The Way I Manage My Symptoms Offers Insight Into Personal Growth
There’s nothing quite like the realization that you aren’t following your own advice or philosophies about personal growth as well as you could be. At least, that’s the case for me right now. Yet again, I’m feeling grateful for this platform and the ability to write on a regular basis. This habit and commitment is a layer of accountability that reminds me what’s important to me.
My friends, family, readers, and podcast listeners know that I’m intrigued by the methods and ideology of personal growth, and I’m motivated to pursue the best version of myself as possible. However, I must admit that it’s easy to get caught up in the human hamster wheel. It’s too easy to expend a lot of energy trying to maintain life instead of intentionally working to improve life.
I enjoy staying busy and having several things going on at once. Lately, though, I’ve been wondering if my energy and time are being spent in productive and prudent ways. I haven’t come to any conclusions yet; I’m still in the self-observation phase of this line of questioning.
(I welcome your input, feedback, or suggestions as I navigate this part of my journey. Feel free to comment below after reading this.)
I was catching up over the phone with one of my oldest friends recently, and it was this conversation that allowed me to recognize the “maintenance mode” I seem to have been in for a short time. My friend and I talked about the difficulties of juggling five things as opposed to three things. The idiom “jack of all trades, master of none” quickly became the central theme of our conversation.
Naturally, I began wondering if I have inadvertently stretched myself too thin.
And today, I chuckled at the irony of how I manage my daily activities with Friedreich’s ataxia. Given the balance and coordination issues, and how carrying things can make movement harder, I’ve made it a habit to do one thing at a time. I’ve given myself permission to make multiple trips to and from the car to unload groceries or luggage. I’ve forced myself to stop, step out of the way, and draft a text or put my wallet away instead of trying to walk and do, well, anything at the same time.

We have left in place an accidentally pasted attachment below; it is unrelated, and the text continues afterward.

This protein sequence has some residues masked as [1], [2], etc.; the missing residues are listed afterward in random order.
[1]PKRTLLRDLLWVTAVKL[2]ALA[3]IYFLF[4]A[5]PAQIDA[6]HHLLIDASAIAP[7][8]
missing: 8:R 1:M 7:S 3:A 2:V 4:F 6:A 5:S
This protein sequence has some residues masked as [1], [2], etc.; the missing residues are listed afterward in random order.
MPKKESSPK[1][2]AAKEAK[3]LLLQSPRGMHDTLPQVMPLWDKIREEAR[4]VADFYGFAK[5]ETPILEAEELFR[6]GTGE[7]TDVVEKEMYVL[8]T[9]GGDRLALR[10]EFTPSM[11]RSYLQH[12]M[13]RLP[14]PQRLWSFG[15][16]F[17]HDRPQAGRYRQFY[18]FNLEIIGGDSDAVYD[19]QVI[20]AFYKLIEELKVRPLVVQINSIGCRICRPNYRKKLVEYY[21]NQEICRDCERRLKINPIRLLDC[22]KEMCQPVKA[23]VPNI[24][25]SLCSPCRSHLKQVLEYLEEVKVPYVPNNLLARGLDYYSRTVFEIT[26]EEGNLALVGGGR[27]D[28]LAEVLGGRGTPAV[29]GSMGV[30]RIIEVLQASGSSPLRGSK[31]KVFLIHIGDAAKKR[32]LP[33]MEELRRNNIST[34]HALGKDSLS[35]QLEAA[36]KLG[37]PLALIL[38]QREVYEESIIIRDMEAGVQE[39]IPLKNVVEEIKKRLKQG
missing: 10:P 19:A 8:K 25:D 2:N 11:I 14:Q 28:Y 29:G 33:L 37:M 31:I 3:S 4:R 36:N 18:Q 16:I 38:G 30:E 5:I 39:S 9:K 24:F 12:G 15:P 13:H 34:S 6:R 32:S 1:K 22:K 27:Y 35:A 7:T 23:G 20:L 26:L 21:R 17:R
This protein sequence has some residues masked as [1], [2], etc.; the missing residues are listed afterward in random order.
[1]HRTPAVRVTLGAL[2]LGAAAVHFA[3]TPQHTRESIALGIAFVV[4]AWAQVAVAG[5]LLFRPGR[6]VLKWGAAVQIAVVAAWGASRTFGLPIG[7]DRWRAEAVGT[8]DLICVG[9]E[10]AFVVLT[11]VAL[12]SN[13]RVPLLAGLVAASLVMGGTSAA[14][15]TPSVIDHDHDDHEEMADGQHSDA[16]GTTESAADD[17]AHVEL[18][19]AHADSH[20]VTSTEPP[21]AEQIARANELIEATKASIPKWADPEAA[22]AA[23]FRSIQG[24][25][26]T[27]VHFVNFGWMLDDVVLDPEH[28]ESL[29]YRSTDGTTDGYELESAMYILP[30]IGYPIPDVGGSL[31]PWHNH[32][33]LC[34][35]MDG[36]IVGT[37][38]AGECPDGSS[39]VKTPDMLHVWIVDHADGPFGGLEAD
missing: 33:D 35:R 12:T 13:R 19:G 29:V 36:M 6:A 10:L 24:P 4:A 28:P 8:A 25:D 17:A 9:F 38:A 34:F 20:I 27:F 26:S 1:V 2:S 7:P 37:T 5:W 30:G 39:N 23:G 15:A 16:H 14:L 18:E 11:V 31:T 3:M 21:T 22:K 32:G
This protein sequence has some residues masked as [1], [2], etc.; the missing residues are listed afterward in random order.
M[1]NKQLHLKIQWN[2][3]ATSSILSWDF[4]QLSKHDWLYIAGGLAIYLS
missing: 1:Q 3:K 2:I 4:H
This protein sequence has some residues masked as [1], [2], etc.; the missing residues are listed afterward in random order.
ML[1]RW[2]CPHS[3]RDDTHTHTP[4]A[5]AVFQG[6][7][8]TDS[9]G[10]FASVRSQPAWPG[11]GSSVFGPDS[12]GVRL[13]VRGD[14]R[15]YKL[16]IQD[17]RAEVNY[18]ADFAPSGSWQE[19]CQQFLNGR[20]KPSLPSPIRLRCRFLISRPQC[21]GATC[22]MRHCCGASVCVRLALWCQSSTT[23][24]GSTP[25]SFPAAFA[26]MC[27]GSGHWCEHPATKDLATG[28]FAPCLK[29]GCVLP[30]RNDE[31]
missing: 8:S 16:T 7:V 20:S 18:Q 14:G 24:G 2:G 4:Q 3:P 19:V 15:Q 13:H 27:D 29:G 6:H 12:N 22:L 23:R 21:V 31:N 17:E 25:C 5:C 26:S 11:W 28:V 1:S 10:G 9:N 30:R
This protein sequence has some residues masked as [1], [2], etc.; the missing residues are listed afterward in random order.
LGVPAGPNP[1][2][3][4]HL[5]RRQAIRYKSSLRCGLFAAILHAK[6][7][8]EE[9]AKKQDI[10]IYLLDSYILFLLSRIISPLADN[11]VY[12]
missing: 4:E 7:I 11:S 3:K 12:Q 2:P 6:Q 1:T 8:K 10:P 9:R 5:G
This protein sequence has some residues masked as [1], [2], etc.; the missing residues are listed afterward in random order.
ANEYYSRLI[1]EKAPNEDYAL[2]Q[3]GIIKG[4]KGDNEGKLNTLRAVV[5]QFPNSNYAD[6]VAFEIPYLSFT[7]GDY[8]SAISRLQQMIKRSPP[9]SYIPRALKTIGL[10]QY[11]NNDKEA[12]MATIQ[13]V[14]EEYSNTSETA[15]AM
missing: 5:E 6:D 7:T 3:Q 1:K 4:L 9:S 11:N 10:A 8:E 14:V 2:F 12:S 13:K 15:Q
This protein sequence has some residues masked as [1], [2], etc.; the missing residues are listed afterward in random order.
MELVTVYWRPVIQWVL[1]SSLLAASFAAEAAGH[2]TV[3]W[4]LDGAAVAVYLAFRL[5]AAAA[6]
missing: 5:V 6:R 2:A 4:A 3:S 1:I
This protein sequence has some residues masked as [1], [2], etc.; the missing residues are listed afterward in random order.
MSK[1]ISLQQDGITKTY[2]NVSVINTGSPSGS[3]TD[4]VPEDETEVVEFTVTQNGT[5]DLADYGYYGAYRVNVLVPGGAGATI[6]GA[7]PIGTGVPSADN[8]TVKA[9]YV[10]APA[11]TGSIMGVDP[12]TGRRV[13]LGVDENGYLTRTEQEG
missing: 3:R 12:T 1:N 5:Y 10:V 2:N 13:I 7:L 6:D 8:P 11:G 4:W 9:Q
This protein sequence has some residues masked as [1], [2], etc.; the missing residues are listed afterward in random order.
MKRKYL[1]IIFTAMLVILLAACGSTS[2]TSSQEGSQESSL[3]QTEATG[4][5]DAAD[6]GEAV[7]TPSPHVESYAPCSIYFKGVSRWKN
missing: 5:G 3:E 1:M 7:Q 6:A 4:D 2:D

In some areas, I recognize the importance of focusing on one thing at a time. In other areas, that recognition hasn’t solidified, apparently.
The conversation with my friend was important for me. It’s conversations like this that push me into a valuable practice of observation and reflection. Whether I’m on the right track, juggling the right things, or even focusing on the right things isn’t always the right question. Instead, taking a moment to reflect and ask myself if I’m proud of where I am, and where I’m going, was the important question at that moment.
The built-in accountability with this column or podcasting has strengthened some of my personal disciplines. Over the phone, my friend offered some accountability, too, without even realizing it. After sharing some thoughts and feelings I’ve wrestled with lately, my friend began asking, “Why?” His question was like what one might expect from a child. He repeated the questions “Why do you feel that way?” and “Why do you think that?” This pushed me to go beyond the surface with my answers and wrestle with the thoughts percolating inside.
I don’t know what the best outcomes are just yet, but I’m grateful that different forms of accountability are helping me avoid excuses and pushing me to figure things out as I go.
Friedreich’s Ataxia News is strictly a news and information website about the disease. It does not provide medical advice, diagnosis or treatment. This content is not intended to be a substitute for professional medical advice, diagnosis, or treatment. Always seek the advice of your physician or another qualified health provider with any questions you may have regarding a medical condition. Never disregard professional medical advice or delay in seeking it because of something you have read on this website.The opinions expressed in this column are not those of Friedreich’s Ataxia News or its parent company, BioNews, and are intended to spark discussion about issues pertaining to Friedreich’s ataxia.